HARARE, Zimbabwe (AP) – Thousands of women holding babies took their places on wooden benches at a clinic in Zimbabwe as a nurse led a particular group of anxious mothers and their babies through a back door and into a room another. The nurse quickly closed the door behind them.
All the women were at the Mbare Polyclinic in Zimbabwe’s capital, Harare, to vaccinate their children against measles amid a deadly outbreak in the southern African country. But the people taken to the back room were getting their children secretly vaccinated, and going against a religious doctrine that forbids them from using modern medicine.
“With the outbreak of measles children were dying so now they are coming secretly and we are helping them,” said Lewis Foya, a nurse at the clinic.
More than 700 children have died of measles in Zimbabwe in an outbreak first reported in April. Many were unvaccinated for religious reasons, said Information Minister Monica Mutsvangwa.
The government has announced a vaccination campaign but, as with COVID-19, some religious groups are firmly against vaccines and have blocked the campaign.
Apostolic groups that blend traditional beliefs into Pentecostal doctrine are among the most skeptical of modern medicine in Zimbabwe. Instead, followers put their faith in prayer, holy water and other measures to prevent disease or cure ailments.
“They have the idea that if they get vaccinated, they become unholy and that’s the teaching they pass down to the women,” said Foya. He said that the patriarchy in the church means that women “have no power not to speak openly” to instructions. Children are at risk there.
Little detailed research has been done on Apostolic churches in Zimbabwe but studies by the United Nations children’s agency, UNICEF, estimate that it is the largest denomination with around 2.5 million followers in a country of 15 million. Some allow members to seek health care. Many are still resistant.
So to save their children, some mothers visit clinics in secret, sometimes under the cover of night and without their husbands knowing. A group of Apostolic church members who are open to modern medicine are trying to change the church’s attitude, but they also advise women to go against church rules if it means helping their children.
“We encourage women to vaccinate their children, maybe at night,” said Debra Mpofu, a member of the Apostolic Women’s Empowerment Trust. “It is absolutely necessary for the women to protect their children so it is important for them to sneak out.”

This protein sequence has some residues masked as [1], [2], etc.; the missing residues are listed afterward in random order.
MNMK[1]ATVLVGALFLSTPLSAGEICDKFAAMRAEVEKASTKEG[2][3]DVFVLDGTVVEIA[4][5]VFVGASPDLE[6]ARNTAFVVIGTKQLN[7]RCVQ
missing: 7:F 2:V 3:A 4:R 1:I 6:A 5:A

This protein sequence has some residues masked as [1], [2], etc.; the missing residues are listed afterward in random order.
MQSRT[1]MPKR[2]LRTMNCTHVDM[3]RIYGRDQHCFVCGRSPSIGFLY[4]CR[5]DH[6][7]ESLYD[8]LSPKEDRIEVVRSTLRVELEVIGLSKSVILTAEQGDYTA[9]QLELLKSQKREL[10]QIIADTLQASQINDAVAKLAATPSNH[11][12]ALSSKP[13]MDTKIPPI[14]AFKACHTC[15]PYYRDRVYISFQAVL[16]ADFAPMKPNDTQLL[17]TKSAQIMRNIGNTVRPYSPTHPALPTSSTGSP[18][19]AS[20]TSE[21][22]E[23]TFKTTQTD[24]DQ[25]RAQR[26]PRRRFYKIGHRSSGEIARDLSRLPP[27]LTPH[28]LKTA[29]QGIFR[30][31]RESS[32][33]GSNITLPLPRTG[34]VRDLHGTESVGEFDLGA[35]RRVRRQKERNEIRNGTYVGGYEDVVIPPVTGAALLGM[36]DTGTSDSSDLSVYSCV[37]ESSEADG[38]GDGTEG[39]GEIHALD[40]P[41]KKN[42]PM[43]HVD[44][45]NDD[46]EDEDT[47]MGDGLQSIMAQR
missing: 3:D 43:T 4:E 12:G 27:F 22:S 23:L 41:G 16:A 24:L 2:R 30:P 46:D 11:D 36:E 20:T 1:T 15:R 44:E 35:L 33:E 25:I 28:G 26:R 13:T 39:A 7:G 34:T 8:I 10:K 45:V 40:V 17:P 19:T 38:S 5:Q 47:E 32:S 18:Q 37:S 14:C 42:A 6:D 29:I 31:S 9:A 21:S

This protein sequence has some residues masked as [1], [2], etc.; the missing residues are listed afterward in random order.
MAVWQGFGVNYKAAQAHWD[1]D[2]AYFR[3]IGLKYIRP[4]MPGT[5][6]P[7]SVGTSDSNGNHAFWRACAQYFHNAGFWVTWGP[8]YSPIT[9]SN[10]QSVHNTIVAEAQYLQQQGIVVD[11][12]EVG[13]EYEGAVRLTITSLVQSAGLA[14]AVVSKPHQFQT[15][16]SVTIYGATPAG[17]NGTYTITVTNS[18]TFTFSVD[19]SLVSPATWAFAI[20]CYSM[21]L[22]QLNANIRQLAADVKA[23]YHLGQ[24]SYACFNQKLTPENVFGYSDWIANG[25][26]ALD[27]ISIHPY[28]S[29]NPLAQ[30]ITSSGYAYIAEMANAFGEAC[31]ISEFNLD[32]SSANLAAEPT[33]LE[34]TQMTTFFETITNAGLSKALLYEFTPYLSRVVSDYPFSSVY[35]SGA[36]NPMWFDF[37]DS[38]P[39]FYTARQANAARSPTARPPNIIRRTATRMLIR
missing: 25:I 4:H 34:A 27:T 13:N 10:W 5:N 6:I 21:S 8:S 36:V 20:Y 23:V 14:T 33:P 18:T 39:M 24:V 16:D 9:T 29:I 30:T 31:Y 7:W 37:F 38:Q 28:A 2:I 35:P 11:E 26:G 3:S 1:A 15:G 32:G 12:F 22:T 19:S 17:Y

Confidentiality is necessary because members found to have visited health care centers are shamed and banned from participating in church activities.
The World Health Organization warned in April of an increase in measles in vulnerable countries due to the outbreak of COVID-19, with more than 40 countries postponing or suspending their regular immunization campaigns. In July, UNICEF said that around 25 million children worldwide had missed out on routine immunizations against common childhood diseases, calling it a “red alert” for child health.
Globally, WHO and UNICEF reported a 79% spike in measles in the first two months of 2022 alone and warned of the potential for major outbreaks. Children and pregnant women are most at risk of serious illness from measles, which is one of the most contagious and vaccine-preventable diseases. More than 95% of measles deaths occur in developing countries.
The Zimbabwean outbreak was first reported in the eastern province of Manicaland after a church meeting and has spread across the country. The government, with the support of UNICEF, the WHO and other non-governmental organizations, has embarked on a vaccination campaign aimed at millions of children.
At the Mbare clinic, one mother said people learned from the vaccine hesitancy that prevailed during the COVID-19 pandemic.
“A lot of people were misinformed during that COVID-19 period because they were told that there will be side effects when you get vaccinated,” said the mother, Winnet Musiyarira. “So because a lot of people lost their lives it was important for everyone to take it seriously. So when I heard about the measles I said I have to take my children to the hospital and get the vaccine.”
Musiyarira said she was not a member of a religious group. Some women who wear matching white skullcaps to indicate that they are part of an Apostolic church and who were at the Mbare clinic to receive a secret vaccination for their children refused to speak to the Associated Press for fear of being dismissed by leaders church.
Apostolic groups are wary of outsiders.
In a remote area of the impoverished Epworth region outside Harare, communities of white-robed Apostles recently gathered outdoors, as is their tradition, to worship. Some knelt before self-proclaimed prophets as a man removed ashes from a fireplace and placed them in a plastic bag to take home to use to cure illness.
It is one of the many congregations contacted by the Mpofu Apostolic Women Empowerment Trust. This time, and after intense negotiations, Mpofu and her team were allowed to speak to the communities and distribute vaccination leaflets. The leader of the church, James Katsande, agreed to allow his followers to bring their children to clinics.
But there was a condition: They should contact the prophets of the church to be blessed before going to a clinic.
“First we have to protect them with the Holy Spirit to cast out any demons and bad luck,” said Katsande, a tall man wearing white robes and a white scarf with a cross on it. “We are still the first point of contact,” he said.